(Old Dutch for Be not a Servant of Men*) is made in the context of the exhibition, ‘Horizons – art in a changing Friesland’ at the Frisian Museum in Leeuwarden, an institute that collects and exhibits objects and artworks with an emphasis on the Frisian identity and culture. The project situated itself beyond the limited scope of the local horizon and positioned the idea of the Frisian cultural identity in a more global perspective. It looked at the relation between the Mennonites, a religious movement with Frisian roots and the Ayoreo, an indigenous tribe from Paraguay. The project exists of five elements: a site-specific intervention, textile work, two channel video work, photograph and a publication.
The Mennonites are Protestant Christians who base their ideas on the teachings of Menno Simons (1496–1561), an Anabaptist religious leader from Witmarsum, a village in Friesland. Throughout centuries, the Mennonites kept their religion despite persecution by the various Roman Catholic and Protestant states. Rather than to fight, the majority survived by fleeing to neighboring states where ruling families were tolerant of their religion. Pacifism became a key characteristic for the Mennonite movement. The geographical spreading of Mennonites followed a trajectory from Germany to Russia and later to North and South America.
The Mennonites arrived in Paraguay at the beginning of the 20th century and are mostly situated in the Gran Chaco, a sparsely populated lowland with thorn forests divided among eastern Bolivia, Paraguay, northern Argentina and Brazil. Different semi-nomadic indigenous tribes have always populated the Chaco. Until mid-19th century the tribes lived an undisturbed and isolated live. In recent times the natural landscape of the Gran Chaco is rapidly transformed due to the arrival of large-scale agro-industrial and cattle ranching companies.
The Mennonites played an important role in this cultivation process of the wilderness. They were the pioneers who overcame the difficult conditions, creating areas with a flourishing agriculture. The Mennonites ‘cleared’ the road for large agricultural industries that are destroying the remaining wilderness. Because of the rapid change of the landscape, the indigenous people were forced to adapt to a new lifestyle. This project examines this transformation and looks closely at the conflict between the Mennonites and the Ayoreo community.
The work started with a temporary intervention in Kleefeld, a small village in the north-west of Paraguay. The patchwork cloth was made of 50 different Ayoreo textiles, bought in neighboring Ayoreo villages and from local tourist shops. The cloth was used to cover up a Mennonite watchtower, which was constructed as part of a defensive strategy in order to protect the Mennonites community from attacks from the Ayoreo. The watchtower was used in the 1960s and commemorates the first conflicts between the Mennonites and the Ayoreo. This intervention was photographed and showed in the exhibition.
In the exhibition the patchwork fabric was used for a replica of a banner that we found in the museum of Filadelfia in Paraguay. It reads “Gemeinnuß vor Eigennuß”, old German for “public benefit before self-interest”, an important moral law within the Nazi Party (NSDAP). The banner originally decorated the facade of the community house of the Fernheim colony in 1935. As part of the National Socialist propaganda, the slogan was used to strengthen social cohesion among Germans at the expense of the groups that were systematically excluded. Mennonites in the 1930s were influenced by what was happening in Germany and so the motto was also used as a moral building block in the development of the Mennonite Colonies. In the pioneer days, great importance was placed on mutual cooperation. This created strong cooperatives that played an important role in the colonization process of Chaco territory. The work in the exhibition juxtaposed the two oppositional sides, the Mennonites versus the Ayoreo. The former represented by the black letters forming the words “Gemeinnuß vor Eigennuß”, made from leather from cows that occupy Ayoreo land. And the latter by the patchwork of textiles, forming the underlying landscape of occupied Ayoreo territory. The work portrays the current political landscape and is meant as a provocation in order to start a dialogue on the colonial history and how that led to the contemporary social segregation.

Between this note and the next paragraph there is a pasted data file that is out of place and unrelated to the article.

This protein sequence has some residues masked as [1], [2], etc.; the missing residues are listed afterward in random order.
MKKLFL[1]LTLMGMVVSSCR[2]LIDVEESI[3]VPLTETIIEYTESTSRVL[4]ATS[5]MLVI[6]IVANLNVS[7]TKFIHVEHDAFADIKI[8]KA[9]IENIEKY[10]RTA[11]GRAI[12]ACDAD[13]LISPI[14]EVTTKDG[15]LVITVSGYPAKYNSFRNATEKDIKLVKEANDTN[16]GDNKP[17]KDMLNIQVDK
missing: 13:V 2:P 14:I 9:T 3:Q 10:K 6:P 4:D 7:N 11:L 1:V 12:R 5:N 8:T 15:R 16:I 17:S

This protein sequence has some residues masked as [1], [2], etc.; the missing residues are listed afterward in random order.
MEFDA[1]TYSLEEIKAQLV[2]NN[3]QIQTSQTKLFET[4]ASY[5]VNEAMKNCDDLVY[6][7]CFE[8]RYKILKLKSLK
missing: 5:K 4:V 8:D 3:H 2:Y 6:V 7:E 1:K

The two videos show interviews with both Mennonites and Ayoreo in which they reflect on the encounters between the two groups. Questions were asked about the past but also about current social issues and about their future vision of further developments in the Chaco. The design of the publication is based on Mennonite schoolbooks that are used in missionary schools. It contains four essays written by Gabriella Dyck, Ingrid Hapke, Raphi Soifer and Elke Uitentuis/Wouter Osterholt. The texts critically analyze the complicating factors within the project and the political situation in the Mennonite colonies in general.
* The title of the work are the last words of Menno Simons on his deathbed, “Weest geen Knecht der Menschen, ghelijc als ic geweest hebbe” (old Dutch for: “Be not a Servant of men, like I have been”). Simons regretted that he had agreed to banishment from the community as punishment for a sin. He thought that was too severe a punishment and actually always believed in the power of dialogue. However, peer pressure had forced him to agree. He had felt uncomfortable with the strict rule for the rest of his life. In retrospect, he would have liked to have turned against general opinion for the sake of ideological consistency. After all, Simons was a strong advocate of preserving individual autonomy within the group. However, the prospect of eventual exile kept him in check.